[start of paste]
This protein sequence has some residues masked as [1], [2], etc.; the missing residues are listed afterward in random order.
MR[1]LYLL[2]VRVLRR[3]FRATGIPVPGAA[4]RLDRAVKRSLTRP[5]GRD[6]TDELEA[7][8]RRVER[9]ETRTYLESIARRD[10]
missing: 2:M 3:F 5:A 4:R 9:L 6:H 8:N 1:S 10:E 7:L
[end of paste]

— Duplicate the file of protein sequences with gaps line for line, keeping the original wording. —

This protein sequence has some residues masked as [1], [2], etc.; the missing residues are listed afterward in random order.
MR[1]LYLL[2]VRVLRR[3]FRATGIPVPGAA[4]RLDRAVKRSLTRP[5]GRD[6]TDELEA[7][8]RRVER[9]ETRTYLESIARRD[10]
missing: 2:M 3:F 5:A 4:R 9:L 6:H 8:N 1:S 10:E 7:L